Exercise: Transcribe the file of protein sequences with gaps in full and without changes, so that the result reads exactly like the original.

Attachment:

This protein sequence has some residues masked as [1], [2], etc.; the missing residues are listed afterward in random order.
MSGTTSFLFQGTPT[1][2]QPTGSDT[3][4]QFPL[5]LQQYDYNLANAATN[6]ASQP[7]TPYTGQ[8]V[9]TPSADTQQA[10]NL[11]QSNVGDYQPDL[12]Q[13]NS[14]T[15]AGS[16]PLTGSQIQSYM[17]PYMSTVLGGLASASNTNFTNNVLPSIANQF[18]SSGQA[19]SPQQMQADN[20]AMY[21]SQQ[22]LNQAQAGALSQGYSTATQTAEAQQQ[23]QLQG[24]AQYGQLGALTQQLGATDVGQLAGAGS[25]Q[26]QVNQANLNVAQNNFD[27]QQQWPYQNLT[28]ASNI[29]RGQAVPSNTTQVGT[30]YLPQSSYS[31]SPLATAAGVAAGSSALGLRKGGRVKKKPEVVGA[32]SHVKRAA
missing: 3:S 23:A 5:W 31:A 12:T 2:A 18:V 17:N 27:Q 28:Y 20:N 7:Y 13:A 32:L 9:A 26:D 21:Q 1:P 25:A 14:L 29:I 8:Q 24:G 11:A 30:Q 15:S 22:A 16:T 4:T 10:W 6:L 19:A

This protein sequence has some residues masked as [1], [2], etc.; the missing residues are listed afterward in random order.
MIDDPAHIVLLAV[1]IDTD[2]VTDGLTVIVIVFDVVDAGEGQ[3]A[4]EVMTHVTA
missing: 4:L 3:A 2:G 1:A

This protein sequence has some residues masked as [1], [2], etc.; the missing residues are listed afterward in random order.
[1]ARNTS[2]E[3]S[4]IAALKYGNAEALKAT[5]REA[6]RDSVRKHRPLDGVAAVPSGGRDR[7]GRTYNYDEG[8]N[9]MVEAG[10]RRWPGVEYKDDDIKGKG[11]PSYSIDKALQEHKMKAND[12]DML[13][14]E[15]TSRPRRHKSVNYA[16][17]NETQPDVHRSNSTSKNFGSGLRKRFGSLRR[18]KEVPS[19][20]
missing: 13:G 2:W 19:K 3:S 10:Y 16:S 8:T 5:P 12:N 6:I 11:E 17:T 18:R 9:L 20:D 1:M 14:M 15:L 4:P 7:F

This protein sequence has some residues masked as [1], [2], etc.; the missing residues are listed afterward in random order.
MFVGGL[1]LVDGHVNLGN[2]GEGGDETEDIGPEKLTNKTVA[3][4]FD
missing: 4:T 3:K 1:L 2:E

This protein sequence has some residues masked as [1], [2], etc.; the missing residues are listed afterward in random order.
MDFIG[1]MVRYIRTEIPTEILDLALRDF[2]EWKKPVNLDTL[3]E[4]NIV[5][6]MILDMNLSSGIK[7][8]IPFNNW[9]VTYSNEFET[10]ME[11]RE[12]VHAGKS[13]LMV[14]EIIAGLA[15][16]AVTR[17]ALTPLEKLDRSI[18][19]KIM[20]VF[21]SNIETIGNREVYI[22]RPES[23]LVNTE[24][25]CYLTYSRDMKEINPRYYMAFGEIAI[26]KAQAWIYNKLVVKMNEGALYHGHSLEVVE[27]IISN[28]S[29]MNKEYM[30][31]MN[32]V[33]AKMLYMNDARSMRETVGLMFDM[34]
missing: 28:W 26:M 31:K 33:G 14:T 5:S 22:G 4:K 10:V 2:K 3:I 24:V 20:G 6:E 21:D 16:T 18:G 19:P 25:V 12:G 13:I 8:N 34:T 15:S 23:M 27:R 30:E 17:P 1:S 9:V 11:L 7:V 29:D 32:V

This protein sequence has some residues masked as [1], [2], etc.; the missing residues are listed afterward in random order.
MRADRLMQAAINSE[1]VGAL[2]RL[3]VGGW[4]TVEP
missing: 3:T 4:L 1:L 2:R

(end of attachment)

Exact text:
This protein sequence has some residues masked as [1], [2], etc.; the missing residues are listed afterward in random order.
MSGTTSFLFQGTPT[1][2]QPTGSDT[3][4]QFPL[5]LQQYDYNLANAATN[6]ASQP[7]TPYTGQ[8]V[9]TPSADTQQA[10]NL[11]QSNVGDYQPDL[12]Q[13]NS[14]T[15]AGS[16]PLTGSQIQSYM[17]PYMSTVLGGLASASNTNFTNNVLPSIANQF[18]SSGQA[19]SPQQMQADN[20]AMY[21]SQQ[22]LNQAQAGALSQGYSTATQTAEAQQQ[23]QLQG[24]AQYGQLGALTQQLGATDVGQLAGAGS[25]Q[26]QVNQANLNVAQNNFD[27]QQQWPYQNLT[28]ASNI[29]RGQAVPSNTTQVGT[30]YLPQSSYS[31]SPLATAAGVAAGSSALGLRKGGRVKKKPEVVGA[32]SHVKRAA
missing: 3:S 23:A 5:W 31:A 12:T 2:A 18:V 17:N 27:Q 28:Y 20:N 7:Y 13:A 32:L 9:A 26:D 21:Q 1:P 25:A 14:L 29:I 8:Q 24:G 11:A 30:Q 15:S 22:A 16:T 4:T 10:W 6:L 19:A

This protein sequence has some residues masked as [1], [2], etc.; the missing residues are listed afterward in random order.
MIDDPAHIVLLAV[1]IDTD[2]VTDGLTVIVIVFDVVDAGEGQ[3]A[4]EVMTHVTA
missing: 4:L 3:A 2:G 1:A

This protein sequence has some residues masked as [1], [2], etc.; the missing residues are listed afterward in random order.
[1]ARNTS[2]E[3]S[4]IAALKYGNAEALKAT[5]REA[6]RDSVRKHRPLDGVAAVPSGGRDR[7]GRTYNYDEG[8]N[9]MVEAG[10]RRWPGVEYKDDDIKGKG[11]PSYSIDKALQEHKMKAND[12]DML[13][14]E[15]TSRPRRHKSVNYA[16][17]NETQPDVHRSNSTSKNFGSGLRKRFGSLRR[18]KEVPS[19][20]
missing: 13:G 2:W 19:K 3:S 10:Y 16:S 8:T 5:P 12:N 6:I 11:E 17:T 18:R 9:L 20:D 1:M 14:M 15:L 4:P 7:F

This protein sequence has some residues masked as [1], [2], etc.; the missing residues are listed afterward in random order.
MFVGGL[1]LVDGHVNLGN[2]GEGGDETEDIGPEKLTNKTVA[3][4]FD
missing: 4:T 3:K 1:L 2:E

This protein sequence has some residues masked as [1], [2], etc.; the missing residues are listed afterward in random order.
MDFIG[1]MVRYIRTEIPTEILDLALRDF[2]EWKKPVNLDTL[3]E[4]NIV[5][6]MILDMNLSSGIK[7][8]IPFNNW[9]VTYSNEFET[10]ME[11]RE[12]VHAGKS[13]LMV[14]EIIAGLA[15][16]AVTR[17]ALTPLEKLDRSI[18][19]KIM[20]VF[21]SNIETIGNREVYI[22]RPES[23]LVNTE[24][25]CYLTYSRDMKEINPRYYMAFGEIAI[26]KAQAWIYNKLVVKMNEGALYHGHSLEVVE[27]IISN[28]S[29]MNKEYM[30][31]MN[32]V[33]AKMLYMNDARSMRETVGLMFDM[34]
missing: 28:W 26:M 31:K 33:G 14:T 5:S 22:G 4:K 10:V 2:K 3:I 24:V 20:G 6:E 21:D 16:T 18:G 19:P 25:V 12:G 13:I 8:N 34:T 15:S 23:M 27:R 30:E 17:P 1:S 9:V 11:L 7:V 29:D 32:V

This protein sequence has some residues masked as [1], [2], etc.; the missing residues are listed afterward in random order.
MRADRLMQAAINSE[1]VGAL[2]RL[3]VGGW[4]TVEP
missing: 3:T 4:L 1:L 2:R